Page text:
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Raduga-2 Ink (Russia)



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I'm in the Slavic languages field, so I occasionally travel to Russia. The last time I was there (2009), I had felt annoyed about the difficulty of finding red ink in the U.S., which I like to use for grading papers. Red ink was impossible to find in my town and the internet price seemed very unattractive, since you had to pay something like $8 for a small bottle, plus a few dollars for shipping. Well, in Moscow I found locally produced Raduga-2 ink for well under one dollar, in a variety of colors. I tried it and it seemed quite acceptable, so I bought several bottles. The ingredients are listed as water, dye, and glycerine. There is a date code on each plastic bottle and they tell you that it is guaranteed for two years. Maybe it's just waiting for someone to import it. If anyone wants to see a sample ad, here's one:

 

Raduga Ad

 

The price is listed as 20 rubles, which is listed as .71 today. The ad even offers to deliver it to the U.S. by DHL, but I shudder to think of how much that would cost.

 

Has anyone else heard of this? Is there any other ink out there for 71 cents a bottle??

 

Ron

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I don't like the thought of putting ink without a mould inhibitor into one of my pens. Isn't that ink bleeding and feathering like hell? Red is already a pretty difficult color, because it fades quickly.

 

Dyestuffs are cheap, and so is Glycerine. I don't think an import would make sense, because a similar stuff is mixed up pretty quickly. Basic ink is cheap, it's all the research and the finetuned formulation that's so expensive (ok, a name makes it even more expensive, but that's another story).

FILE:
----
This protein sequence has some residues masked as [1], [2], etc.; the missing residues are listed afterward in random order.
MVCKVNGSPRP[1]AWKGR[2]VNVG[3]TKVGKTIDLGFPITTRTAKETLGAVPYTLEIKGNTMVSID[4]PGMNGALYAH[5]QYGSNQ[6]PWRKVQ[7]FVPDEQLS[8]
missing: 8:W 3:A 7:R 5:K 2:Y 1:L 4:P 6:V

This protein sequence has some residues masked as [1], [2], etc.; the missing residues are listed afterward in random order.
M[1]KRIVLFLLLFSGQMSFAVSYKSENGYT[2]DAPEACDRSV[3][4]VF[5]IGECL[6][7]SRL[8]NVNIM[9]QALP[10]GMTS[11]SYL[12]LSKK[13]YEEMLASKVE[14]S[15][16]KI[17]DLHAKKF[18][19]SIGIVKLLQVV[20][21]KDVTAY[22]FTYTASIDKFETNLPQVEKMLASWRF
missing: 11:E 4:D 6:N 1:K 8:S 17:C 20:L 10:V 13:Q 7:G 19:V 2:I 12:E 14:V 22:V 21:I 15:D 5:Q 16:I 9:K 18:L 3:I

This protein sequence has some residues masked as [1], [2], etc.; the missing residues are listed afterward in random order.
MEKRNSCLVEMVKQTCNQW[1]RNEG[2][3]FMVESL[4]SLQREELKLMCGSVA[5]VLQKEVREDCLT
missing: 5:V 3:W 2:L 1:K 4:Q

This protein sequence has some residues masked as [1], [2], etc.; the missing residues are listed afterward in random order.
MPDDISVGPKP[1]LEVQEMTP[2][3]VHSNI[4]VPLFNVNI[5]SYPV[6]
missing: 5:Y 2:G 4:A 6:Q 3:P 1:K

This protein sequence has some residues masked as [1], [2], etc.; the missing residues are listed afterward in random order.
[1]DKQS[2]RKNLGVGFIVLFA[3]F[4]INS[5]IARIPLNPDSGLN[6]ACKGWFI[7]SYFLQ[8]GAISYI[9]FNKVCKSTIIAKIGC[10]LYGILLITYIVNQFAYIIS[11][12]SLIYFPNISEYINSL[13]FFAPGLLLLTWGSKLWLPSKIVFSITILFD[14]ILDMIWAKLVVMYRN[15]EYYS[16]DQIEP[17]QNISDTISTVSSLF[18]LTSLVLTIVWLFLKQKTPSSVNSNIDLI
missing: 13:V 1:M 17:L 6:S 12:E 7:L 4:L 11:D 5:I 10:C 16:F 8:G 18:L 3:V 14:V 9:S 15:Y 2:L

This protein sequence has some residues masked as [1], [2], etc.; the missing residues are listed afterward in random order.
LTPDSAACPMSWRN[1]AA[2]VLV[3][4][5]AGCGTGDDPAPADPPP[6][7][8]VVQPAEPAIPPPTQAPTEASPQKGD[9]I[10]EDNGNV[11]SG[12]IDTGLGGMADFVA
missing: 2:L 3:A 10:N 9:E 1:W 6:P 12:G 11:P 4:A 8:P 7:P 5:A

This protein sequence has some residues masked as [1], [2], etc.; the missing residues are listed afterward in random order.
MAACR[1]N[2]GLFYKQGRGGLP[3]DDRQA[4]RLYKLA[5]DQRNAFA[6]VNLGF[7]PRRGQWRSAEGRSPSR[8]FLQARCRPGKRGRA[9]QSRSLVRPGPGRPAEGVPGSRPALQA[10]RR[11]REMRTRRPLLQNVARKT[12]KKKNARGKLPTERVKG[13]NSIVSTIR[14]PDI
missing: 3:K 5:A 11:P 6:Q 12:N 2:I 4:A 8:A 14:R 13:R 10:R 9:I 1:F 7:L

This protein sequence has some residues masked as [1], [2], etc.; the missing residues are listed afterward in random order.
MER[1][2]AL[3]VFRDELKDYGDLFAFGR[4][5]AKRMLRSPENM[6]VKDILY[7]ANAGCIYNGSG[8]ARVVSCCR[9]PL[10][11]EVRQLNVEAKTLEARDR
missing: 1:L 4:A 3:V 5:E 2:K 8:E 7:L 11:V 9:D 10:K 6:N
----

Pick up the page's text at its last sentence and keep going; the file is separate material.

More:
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As far as I can tell, the main variable is the paper, not the ink. Some paper causes lots of feathering and soaking into the paper, but other papers are smooth and just the right amount of ink is released. Since there is a two-year date on the Russian ink bottle and each item is dated, does this perhaps remove the need for a mold inhibitor? If it smells normal and gives no evidence of moldiness, isn't it still OK to use?

 

I don't like the thought of putting ink without a mould inhibitor into one of my pens. Isn't that ink bleeding and feathering like hell? Red is already a pretty difficult color, because it fades quickly.

 

Dyestuffs are cheap, and so is Glycerine. I don't think an import would make sense, because a similar stuff is mixed up pretty quickly. Basic ink is cheap, it's all the research and the finetuned formulation that's so expensive (ok, a name makes it even more expensive, but that's another story).

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I wonder if they have a "Commie-Pinko" color? :roflmho:

With the new FPN rules, now I REALLY don't know what to put in my signature.

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Ink Stained Wretch

There is a date code on each plastic bottle and they tell you that it is guaranteed for two years. Maybe it's just waiting for someone to import it.

Even at that price I don't think that I'd find an ink with a two year shelf life attractive :mellow: .

On a sacred quest for the perfect blue ink mixture!

ink stained wretch filling inkwell